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Collected wisdom: Newly crowned 1961 RBI king Jim Gentile, an ex-Orioles player and current Edmond resident

Former Orioles slugger Jim Gentile's career received increased attention in the last month when a records change gave him a share of the 1961 American League RBI crown.
Interviewed by Ryan Aber, Staff Writer, raber@opubco.com Modified: August 14, 2010 at 8:19 pm •  Published: August 14, 2010
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Jim Gentile

Former major leaguer

Age: 76

Residence: Edmond

Former Orioles slugger Jim Gentile's career received increased attention in the last month when a records change gave him a share of the 1961 American League RBI crown. Gentile turned in a monster season that year, hitting 46 home runs and driving in 141 runs. His season, though, was overshadowed by the home run race that year between Roger Maris and Mickey Mantle.

Gentile recently returned to Baltimore, where the team honored him and presented him with a $5,000 check after a report came out that then-Orioles GM Lee MacPhail said he would've paid Gentile that much more money had he won the RBI crown that year.

I've always said everybody has a career year. I just believe every once in awhile it happens, and 1961 was mine. I know six guys had over 40 home runs, Maris had 61, Mantle had 54, (Harmon) Killebrew had 46. A lot of people said it was about the extension of the new clubs and not having the pitching depth. Nobody hit in the 30s that year though. If the pitching was that bad, why didn't a lot of other guys hit that many home runs? You look at the six guys that did it (Maris, Mantle, Killebrew, Gentile, Rocky Colavito and Norm Cash), we're all home run hitters.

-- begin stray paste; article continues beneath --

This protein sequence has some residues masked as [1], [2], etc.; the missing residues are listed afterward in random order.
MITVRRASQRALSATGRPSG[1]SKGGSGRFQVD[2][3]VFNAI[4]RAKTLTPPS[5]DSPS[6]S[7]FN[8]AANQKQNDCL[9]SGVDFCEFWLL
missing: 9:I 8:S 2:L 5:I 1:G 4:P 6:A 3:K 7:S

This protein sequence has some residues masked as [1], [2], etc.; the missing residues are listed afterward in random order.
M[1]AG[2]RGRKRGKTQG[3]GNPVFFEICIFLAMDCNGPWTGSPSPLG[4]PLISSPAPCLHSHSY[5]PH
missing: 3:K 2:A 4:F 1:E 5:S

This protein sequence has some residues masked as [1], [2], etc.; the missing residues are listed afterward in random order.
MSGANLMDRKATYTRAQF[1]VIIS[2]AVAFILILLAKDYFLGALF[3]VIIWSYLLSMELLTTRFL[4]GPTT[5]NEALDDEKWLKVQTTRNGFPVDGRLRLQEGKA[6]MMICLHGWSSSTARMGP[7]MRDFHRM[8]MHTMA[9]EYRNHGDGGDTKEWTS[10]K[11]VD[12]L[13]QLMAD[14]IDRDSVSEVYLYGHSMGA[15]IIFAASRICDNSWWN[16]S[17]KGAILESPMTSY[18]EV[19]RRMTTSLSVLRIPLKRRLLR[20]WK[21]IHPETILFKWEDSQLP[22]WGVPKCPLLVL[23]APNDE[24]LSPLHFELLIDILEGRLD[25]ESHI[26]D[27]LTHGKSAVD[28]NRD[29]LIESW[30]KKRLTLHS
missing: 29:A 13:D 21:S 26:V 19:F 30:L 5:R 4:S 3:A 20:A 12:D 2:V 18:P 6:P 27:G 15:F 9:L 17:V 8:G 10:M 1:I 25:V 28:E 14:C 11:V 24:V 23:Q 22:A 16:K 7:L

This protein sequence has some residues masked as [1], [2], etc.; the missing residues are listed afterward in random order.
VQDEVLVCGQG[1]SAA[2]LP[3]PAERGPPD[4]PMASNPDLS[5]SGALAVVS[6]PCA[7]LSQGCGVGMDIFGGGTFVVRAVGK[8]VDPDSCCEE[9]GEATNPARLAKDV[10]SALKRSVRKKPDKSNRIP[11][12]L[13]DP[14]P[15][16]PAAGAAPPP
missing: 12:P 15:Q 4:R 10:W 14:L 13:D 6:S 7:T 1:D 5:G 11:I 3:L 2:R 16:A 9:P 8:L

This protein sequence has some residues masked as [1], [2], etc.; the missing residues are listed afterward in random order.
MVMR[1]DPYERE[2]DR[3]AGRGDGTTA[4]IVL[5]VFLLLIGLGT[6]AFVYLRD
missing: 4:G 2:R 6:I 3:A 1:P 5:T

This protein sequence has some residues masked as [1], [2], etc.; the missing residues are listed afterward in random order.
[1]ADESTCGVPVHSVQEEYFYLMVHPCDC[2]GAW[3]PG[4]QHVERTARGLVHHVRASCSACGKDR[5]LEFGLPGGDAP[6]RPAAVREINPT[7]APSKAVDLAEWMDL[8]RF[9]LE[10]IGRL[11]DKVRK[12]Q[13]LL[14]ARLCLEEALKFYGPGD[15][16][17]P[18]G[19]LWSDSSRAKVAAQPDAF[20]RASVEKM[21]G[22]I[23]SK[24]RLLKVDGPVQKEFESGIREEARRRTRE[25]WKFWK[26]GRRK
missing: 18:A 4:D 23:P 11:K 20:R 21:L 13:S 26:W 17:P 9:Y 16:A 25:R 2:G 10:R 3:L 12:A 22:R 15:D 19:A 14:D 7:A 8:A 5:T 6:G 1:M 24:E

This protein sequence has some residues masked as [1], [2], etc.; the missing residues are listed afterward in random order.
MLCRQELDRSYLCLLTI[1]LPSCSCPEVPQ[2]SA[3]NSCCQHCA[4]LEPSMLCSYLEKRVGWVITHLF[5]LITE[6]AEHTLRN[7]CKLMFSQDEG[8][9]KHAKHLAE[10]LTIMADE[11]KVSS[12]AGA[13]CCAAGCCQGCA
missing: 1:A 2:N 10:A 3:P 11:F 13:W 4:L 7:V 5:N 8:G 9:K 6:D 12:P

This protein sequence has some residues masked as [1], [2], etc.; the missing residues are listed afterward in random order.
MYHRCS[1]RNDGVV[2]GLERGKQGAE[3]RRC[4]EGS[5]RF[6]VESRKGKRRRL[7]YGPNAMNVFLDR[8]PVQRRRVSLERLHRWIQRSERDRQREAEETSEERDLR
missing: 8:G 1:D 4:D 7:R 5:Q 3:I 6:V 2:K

I know my season that year gets overlooked sometimes but that's understandable. It was a great season for all of us. What a story in New York that year, with Maris and Mantle, two Yankees going after Babe Ruth's record. I was just playing my game.

I was stuck with the Dodgers for awhile. Back then, if you had options and they didn't want to sell you, they could just keep optioning you down. I had 208 home runs in the minor leagues before I got up. I started in A ball and hit 34 my first year. In 1955, I was in the Southern League and hit 28 and led the league in RBIs. There just wasn't room for me in Brooklyn. I just couldn't figure out why.

In 1960, I was sold to Baltimore on the condition of a 30-day look. If I didn't make it, I went back to the Dodger organization with $25,000. We had five of them over at first base. (Orioles manager Paul) Richards was looking for power. We played the games switching off, and I just didn't do anything. It got down to the last day and Sparky Anderson called me. He was going to manage Toronto in the International League and wanted to know if I wanted to play there. I told him if I was going to play one more year, I was going to try to go to Japan.

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